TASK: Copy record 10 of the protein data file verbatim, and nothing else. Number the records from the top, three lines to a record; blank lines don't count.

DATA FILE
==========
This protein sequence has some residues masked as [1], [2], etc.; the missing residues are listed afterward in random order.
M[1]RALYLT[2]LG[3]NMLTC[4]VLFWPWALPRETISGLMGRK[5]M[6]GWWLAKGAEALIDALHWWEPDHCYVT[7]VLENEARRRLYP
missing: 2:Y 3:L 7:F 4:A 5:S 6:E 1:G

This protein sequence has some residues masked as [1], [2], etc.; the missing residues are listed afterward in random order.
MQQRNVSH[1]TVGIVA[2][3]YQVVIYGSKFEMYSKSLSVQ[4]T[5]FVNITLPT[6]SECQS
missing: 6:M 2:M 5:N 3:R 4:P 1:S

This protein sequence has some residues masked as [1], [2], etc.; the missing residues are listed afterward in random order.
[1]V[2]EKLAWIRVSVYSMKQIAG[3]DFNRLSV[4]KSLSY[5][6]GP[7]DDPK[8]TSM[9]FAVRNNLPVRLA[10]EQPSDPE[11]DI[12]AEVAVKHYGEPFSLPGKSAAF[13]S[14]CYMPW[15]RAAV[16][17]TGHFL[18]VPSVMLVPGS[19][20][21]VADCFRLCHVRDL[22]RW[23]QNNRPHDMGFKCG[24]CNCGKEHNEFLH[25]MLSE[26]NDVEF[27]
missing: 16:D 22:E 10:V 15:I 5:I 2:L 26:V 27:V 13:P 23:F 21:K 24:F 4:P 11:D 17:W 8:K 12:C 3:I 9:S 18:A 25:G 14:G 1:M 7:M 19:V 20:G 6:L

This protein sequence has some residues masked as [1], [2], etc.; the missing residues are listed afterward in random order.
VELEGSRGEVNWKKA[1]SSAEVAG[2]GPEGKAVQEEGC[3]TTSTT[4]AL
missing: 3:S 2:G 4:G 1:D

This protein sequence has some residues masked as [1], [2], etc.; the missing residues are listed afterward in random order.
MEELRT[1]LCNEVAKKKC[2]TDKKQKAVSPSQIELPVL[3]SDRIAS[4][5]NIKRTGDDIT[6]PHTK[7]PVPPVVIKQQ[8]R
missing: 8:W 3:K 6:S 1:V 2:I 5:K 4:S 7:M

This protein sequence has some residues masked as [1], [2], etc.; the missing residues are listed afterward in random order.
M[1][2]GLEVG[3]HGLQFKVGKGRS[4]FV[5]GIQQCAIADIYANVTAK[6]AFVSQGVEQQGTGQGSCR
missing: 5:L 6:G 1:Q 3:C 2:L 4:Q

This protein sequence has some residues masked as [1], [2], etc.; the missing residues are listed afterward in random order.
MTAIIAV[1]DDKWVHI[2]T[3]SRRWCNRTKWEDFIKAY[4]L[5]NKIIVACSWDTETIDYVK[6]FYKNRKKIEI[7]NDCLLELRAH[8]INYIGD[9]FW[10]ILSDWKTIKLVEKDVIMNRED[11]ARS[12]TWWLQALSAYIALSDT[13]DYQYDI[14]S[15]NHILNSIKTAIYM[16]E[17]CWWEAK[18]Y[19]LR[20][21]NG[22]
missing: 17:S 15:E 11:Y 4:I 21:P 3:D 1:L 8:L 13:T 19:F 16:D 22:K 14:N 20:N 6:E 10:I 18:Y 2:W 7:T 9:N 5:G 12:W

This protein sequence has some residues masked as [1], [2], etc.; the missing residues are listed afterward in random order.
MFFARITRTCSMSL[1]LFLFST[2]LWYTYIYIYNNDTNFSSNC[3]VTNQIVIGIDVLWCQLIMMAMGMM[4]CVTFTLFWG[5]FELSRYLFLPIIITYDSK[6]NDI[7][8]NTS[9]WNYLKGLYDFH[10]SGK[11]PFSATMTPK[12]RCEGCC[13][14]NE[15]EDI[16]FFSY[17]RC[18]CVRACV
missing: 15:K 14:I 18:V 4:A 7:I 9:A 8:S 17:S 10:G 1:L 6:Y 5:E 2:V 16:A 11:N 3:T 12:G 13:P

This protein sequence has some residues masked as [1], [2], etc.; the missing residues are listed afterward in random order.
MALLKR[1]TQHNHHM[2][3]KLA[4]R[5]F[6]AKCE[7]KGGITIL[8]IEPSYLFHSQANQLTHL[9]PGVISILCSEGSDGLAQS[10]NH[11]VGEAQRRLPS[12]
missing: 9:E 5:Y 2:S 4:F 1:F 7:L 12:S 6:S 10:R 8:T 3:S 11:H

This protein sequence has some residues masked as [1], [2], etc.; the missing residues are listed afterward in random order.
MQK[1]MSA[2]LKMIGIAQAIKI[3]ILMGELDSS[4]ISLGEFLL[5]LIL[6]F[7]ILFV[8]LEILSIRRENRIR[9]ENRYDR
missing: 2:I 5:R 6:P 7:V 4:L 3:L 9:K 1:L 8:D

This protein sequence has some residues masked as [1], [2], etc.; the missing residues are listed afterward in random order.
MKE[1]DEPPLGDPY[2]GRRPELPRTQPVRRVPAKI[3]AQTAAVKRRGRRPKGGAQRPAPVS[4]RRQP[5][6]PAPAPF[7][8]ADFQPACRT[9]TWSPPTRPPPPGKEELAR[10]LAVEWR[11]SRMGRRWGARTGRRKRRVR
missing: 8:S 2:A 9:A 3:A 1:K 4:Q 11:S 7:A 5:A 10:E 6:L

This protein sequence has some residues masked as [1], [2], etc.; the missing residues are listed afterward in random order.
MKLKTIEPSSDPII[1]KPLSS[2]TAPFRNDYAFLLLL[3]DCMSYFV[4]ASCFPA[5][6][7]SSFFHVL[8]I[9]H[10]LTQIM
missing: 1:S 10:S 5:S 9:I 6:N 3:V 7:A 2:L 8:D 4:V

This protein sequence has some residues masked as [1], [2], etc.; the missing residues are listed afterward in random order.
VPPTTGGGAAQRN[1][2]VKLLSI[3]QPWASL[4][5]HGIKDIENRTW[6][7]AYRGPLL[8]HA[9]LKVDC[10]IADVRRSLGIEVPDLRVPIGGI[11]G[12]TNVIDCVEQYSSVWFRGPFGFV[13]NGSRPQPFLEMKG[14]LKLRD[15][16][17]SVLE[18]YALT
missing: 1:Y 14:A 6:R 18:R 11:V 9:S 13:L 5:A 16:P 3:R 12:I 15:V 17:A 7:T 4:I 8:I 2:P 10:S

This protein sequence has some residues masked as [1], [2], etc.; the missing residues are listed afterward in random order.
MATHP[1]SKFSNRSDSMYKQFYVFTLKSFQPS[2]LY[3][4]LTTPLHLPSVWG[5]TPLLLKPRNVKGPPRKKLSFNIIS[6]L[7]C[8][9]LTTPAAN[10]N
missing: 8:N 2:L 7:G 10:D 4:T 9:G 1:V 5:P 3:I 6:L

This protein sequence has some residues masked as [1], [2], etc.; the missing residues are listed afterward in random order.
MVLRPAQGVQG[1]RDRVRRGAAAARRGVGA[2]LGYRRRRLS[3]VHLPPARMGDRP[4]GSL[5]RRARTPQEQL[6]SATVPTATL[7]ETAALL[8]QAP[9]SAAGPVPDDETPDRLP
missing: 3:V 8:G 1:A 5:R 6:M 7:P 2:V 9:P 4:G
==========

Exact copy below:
This protein sequence has some residues masked as [1], [2], etc.; the missing residues are listed afterward in random order.
MQK[1]MSA[2]LKMIGIAQAIKI[3]ILMGELDSS[4]ISLGEFLL[5]LIL[6]F[7]ILFV[8]LEILSIRRENRIR[9]ENRYDR
missing: 2:I 5:R 6:P 7:V 4:L 3:L 9:K 1:L 8:D